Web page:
HTML5 Explained

What is HTML5?

HTML is the code used to program what you see on the screen when you view a website in a browser. HTML5 is the latest incarnation of this language, which has been in it’s previous form since 1997. With such an increase in the use of video, audio, graphics and animations in websites, HTML5 has extra elements to make programming this easier, and also to make websites more compatible with different browsers and search engines.

HTML5 reflects the way we are using web pages, in terms of the structure, the flow and the media we use on web pages. It has been designed with developers in mind to make web programming easier, more legible and more interactive.

HTML5_Logo

HTML5 Page Structure

Where we used to use <div> and <span> elements in conjunction with id references, HTML5 gives us new tags to define the common areas of websites that have evolved over time. These elements help make the code more legible to debug and interpret, such as:

  • <header> & <footer>  Self-explanatory
  • <nav> Navigation links
  • <section> Defines a section in the document
  • <article> Defines an article
  • <command> Command button
  • <details> Defines additional details that the user can view or hide in a drop-down style
  • <figure> Specifies self-contained content, like illustrations, diagrams, photos, code listings, etc.
  • <figcaption> Defines a caption for a <figure> element
  • <hgroup> Groups a set of <h1> to <h6> elements when a heading has multiple levels
  • <mark> Defines marked/highlighted text
  • <time> Defines a date/time

Dynamic Page Elements

Form Input Types

There are many new form input types. Some examples are:

  • Date- Defines a date – year, month, day
  • Datetime & datetime-local – Defines a date and time in one piece
  • Month, week- Defines the month or week plus the year
  • Color- Allows users to select a colour from a pop-up colour picker
  • Range- Presents the user with a slider control to select a number within a predefined range
  • Email, url-Defines an email address or url with a basic syntax check (ie a@b.c or http://a.b)

an auto-complete for forms with a limited selectionForm Input Types
There are heaps of new form input types. Some examples are:
date Defines a date – year, month, day
datetime & datetime-local Defines a date and time in one piece
month, week Defines the month or week plus the year
color Allows users to select a colour from a pop-up colour picker
range Presents the user with a slider control to select a number within a predefined range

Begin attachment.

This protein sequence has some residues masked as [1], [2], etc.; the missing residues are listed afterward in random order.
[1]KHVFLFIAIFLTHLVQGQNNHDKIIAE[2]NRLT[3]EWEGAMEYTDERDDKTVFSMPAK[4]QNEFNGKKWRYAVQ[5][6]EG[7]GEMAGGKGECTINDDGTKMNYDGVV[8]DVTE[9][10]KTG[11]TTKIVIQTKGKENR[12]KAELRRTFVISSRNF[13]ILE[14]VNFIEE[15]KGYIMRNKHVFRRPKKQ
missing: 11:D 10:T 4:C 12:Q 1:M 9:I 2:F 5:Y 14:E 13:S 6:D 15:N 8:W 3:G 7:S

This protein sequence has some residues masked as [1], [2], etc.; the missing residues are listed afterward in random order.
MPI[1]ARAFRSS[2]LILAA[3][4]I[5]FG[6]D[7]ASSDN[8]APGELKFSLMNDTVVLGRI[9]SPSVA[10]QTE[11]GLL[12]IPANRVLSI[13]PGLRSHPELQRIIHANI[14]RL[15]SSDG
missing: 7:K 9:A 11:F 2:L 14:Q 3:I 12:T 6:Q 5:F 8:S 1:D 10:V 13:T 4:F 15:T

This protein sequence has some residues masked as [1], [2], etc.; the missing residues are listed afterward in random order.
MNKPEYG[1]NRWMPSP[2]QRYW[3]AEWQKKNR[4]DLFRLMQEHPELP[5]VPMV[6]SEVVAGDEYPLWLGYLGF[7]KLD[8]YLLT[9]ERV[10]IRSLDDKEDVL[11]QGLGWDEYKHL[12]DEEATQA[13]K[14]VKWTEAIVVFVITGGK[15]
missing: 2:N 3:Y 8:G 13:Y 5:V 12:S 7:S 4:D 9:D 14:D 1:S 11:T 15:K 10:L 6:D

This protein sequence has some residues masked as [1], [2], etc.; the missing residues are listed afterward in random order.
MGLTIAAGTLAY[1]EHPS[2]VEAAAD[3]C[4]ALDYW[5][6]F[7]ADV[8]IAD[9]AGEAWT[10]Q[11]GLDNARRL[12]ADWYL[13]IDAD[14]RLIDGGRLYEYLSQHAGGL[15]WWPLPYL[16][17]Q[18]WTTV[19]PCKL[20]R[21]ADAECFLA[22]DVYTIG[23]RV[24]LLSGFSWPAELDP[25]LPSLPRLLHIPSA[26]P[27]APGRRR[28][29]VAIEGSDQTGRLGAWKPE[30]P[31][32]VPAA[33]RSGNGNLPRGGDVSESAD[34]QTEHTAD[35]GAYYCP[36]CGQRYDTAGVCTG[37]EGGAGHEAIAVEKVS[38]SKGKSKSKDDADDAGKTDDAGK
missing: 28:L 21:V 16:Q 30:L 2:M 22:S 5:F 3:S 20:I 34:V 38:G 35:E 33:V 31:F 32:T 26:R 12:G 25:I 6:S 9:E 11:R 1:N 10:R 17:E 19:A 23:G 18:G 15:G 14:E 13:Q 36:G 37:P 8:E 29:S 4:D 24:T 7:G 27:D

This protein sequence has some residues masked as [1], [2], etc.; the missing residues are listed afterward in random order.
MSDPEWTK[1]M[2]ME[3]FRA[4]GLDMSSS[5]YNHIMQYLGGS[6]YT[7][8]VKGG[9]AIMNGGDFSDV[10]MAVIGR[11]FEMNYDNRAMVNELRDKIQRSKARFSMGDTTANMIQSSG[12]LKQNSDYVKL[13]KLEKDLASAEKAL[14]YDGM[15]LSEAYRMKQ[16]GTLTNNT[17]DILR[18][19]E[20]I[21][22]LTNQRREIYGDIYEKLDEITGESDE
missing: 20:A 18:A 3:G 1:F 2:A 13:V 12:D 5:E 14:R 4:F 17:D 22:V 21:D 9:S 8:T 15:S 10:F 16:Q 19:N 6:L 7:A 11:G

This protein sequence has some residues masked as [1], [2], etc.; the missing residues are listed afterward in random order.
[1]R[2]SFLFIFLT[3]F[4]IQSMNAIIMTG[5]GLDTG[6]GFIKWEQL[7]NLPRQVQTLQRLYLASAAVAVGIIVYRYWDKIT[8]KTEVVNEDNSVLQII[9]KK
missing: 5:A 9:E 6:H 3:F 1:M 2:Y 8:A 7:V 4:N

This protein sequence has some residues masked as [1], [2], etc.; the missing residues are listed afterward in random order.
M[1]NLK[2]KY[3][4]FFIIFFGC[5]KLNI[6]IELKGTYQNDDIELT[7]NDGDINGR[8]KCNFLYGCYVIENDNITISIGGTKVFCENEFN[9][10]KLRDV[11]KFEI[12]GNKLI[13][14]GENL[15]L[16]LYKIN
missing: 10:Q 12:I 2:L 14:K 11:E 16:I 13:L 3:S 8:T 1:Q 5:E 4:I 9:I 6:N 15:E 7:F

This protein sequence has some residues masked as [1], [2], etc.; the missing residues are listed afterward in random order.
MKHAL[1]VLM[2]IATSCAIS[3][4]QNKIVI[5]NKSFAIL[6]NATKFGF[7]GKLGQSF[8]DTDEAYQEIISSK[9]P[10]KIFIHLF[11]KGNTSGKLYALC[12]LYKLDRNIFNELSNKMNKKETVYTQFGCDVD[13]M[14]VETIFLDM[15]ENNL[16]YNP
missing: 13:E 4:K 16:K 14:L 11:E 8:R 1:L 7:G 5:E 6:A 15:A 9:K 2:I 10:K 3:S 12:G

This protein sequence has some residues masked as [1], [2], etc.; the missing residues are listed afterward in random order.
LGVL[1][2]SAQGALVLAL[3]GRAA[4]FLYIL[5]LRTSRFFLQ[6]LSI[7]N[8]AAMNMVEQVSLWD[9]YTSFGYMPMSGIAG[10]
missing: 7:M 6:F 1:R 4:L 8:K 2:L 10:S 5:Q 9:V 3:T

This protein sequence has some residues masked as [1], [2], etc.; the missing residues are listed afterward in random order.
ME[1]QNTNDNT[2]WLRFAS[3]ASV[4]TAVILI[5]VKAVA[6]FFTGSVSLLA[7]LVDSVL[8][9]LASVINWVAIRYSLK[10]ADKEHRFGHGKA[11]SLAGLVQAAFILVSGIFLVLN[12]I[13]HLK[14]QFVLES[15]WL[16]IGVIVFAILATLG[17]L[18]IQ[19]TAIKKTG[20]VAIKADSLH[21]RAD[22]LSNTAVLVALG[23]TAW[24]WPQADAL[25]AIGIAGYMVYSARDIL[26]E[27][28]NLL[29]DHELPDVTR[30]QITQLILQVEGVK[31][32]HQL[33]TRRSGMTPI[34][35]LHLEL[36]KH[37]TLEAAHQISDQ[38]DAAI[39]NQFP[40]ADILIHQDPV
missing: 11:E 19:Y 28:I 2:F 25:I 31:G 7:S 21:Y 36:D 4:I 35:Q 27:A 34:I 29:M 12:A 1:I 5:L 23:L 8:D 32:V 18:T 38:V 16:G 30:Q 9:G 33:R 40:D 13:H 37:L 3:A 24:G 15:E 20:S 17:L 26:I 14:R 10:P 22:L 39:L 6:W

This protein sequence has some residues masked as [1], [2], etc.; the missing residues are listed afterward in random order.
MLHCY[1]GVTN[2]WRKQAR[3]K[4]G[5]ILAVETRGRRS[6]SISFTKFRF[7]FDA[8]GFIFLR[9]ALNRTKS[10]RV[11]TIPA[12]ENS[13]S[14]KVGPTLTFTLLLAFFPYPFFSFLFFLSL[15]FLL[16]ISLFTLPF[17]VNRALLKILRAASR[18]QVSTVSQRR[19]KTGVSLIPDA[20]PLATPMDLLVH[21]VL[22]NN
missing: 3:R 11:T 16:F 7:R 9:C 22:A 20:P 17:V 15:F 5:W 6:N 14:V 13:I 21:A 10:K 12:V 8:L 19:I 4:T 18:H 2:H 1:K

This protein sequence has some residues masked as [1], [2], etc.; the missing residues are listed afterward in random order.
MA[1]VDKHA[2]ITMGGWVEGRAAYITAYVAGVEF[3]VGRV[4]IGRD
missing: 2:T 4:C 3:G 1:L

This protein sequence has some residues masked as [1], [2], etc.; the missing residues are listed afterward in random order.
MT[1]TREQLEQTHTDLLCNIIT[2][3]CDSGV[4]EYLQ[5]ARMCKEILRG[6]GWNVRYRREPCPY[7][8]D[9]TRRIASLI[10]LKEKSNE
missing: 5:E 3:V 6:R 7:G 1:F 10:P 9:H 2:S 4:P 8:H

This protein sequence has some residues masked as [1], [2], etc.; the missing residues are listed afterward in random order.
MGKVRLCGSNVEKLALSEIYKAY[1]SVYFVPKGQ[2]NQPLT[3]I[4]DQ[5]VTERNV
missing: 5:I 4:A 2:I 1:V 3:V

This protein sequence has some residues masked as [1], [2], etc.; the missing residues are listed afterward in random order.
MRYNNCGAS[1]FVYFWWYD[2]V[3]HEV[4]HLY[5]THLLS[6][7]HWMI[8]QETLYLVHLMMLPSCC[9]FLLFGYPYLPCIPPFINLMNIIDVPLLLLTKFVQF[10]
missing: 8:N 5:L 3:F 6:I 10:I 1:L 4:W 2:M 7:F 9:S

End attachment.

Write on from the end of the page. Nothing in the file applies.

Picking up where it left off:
email, url Defines an email address or url with a basic syntax check (ie a@b.c or http://a.b)

HTML5- Graphics and multimedia

<canvas> Defines a space for graphics to be drawn using JavaScript. Types of drawing tools for use with the <canvas> element include:

  • Colors, Styles, and Shadows (including gradients and patterns)
  • Line Styles
  • Rectangles (and squares)
  • Paths (ie to create odd shapes and polygons)
  • Transformations (scaling, rotating, moving)
  • Pixel Manipulation (bitmapping and getting information about graphic objects)

<video> Embeds a video player on the screen. However, different browsers play different video formats so to use this at the moment you need to include all the formats which may be supported: mp4, ogg and WebM

<audio> Embeds an audio player on the screen. Like with video, different browsers support different formats. To be sure you need to include formats for all the major browsers: mp3, ogg, aac. Wav files will play in some browsers but still (at the time of this article) may be too big for music to load quickly enough.

Mobile and responsive design & HTML5

Using <meta> tags can send information directly to specific devices. For example,

<meta name=”viewport” content=”width=device-width, initial-scale=1.0, minimum-scale=0.5 maximum-scale=1.0, user-scalable=yes/no”>

Would tell a device to use:

  • the full width of the device screen
  • apply an initial scale
  • determine the minimum and maximum scale the user can use
  • control whether the use can zoom in or not

HTML5 also works in conjunction with CSS3 to detect which device the page is being viewed on, and lay the webpage out accordingly (actually this has been around since HTML4 and CSS2, but is much more relevant with today’s devices).

Between HTML5’s new element design and CSS3’s step-up in layout and graphics options, a new platform has been created for the next level of web design and development, offering greater control, flexibility and legibility to make web design not only more powerful, but easier for developers.

 

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About Robin Jennings

I'm a creative web designer that specialises in designing and marketing websites for small business owners, community groups and creative types. I'm based in regional Victoria but work with clients Australia-Wide as well as a healthy sprinkling of overseas clients through my Web Design Agency: Explainafide

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